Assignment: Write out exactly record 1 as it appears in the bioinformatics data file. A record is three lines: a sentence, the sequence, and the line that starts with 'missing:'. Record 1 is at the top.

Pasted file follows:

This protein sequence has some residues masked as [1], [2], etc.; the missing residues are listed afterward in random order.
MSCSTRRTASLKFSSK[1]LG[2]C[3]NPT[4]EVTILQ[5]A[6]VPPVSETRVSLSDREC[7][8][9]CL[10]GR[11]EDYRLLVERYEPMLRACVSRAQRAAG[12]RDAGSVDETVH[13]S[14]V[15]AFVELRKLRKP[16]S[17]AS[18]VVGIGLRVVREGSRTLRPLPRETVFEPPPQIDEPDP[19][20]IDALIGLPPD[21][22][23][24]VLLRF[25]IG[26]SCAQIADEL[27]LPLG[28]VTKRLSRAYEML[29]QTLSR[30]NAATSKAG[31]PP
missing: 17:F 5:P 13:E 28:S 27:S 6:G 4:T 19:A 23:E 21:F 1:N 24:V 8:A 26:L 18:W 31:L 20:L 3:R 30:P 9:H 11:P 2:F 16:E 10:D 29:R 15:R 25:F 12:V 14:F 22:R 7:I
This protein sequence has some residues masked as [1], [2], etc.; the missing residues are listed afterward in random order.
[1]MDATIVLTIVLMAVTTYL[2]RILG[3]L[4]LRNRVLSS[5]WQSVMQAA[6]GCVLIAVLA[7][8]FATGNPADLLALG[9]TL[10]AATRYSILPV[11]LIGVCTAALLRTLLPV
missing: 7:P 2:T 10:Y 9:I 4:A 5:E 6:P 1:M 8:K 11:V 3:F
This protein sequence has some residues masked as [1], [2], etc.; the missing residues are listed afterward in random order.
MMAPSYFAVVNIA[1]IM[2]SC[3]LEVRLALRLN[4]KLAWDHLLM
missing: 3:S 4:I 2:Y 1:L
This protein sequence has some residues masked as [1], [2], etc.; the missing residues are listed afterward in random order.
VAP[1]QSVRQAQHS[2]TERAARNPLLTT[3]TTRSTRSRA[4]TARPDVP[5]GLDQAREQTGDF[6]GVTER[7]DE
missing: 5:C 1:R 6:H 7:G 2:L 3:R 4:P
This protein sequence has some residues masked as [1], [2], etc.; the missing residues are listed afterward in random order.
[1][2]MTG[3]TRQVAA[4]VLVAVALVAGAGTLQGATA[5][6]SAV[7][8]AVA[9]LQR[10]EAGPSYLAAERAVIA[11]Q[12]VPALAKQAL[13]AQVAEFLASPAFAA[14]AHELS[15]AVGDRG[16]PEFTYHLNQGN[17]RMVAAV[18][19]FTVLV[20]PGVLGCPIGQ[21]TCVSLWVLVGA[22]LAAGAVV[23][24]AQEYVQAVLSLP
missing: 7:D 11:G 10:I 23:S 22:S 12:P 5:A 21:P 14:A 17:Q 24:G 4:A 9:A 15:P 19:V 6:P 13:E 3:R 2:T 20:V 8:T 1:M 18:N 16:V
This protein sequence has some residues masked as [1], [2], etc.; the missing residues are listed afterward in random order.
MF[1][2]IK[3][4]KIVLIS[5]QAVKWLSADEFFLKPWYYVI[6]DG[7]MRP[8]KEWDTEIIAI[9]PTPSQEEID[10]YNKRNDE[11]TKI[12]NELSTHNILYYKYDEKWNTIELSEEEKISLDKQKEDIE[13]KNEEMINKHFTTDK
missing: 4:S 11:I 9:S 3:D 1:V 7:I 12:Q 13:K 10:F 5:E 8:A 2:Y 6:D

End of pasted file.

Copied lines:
This protein sequence has some residues masked as [1], [2], etc.; the missing residues are listed afterward in random order.
MSCSTRRTASLKFSSK[1]LG[2]C[3]NPT[4]EVTILQ[5]A[6]VPPVSETRVSLSDREC[7][8][9]CL[10]GR[11]EDYRLLVERYEPMLRACVSRAQRAAG[12]RDAGSVDETVH[13]S[14]V[15]AFVELRKLRKP[16]S[17]AS[18]VVGIGLRVVREGSRTLRPLPRETVFEPPPQIDEPDP[19][20]IDALIGLPPD[21][22][23][24]VLLRF[25]IG[26]SCAQIADEL[27]LPLG[28]VTKRLSRAYEML[29]QTLSR[30]NAATSKAG[31]PP
missing: 17:F 5:P 13:E 28:S 27:S 6:G 4:T 19:A 23:E 21:F 1:N 24:V 8:A 26:L 18:W 31:L 20:L 3:R 30:P 9:H 11:P 2:F 16:E 10:D 29:R 15:R 25:F 12:V 14:F 22:R 7:I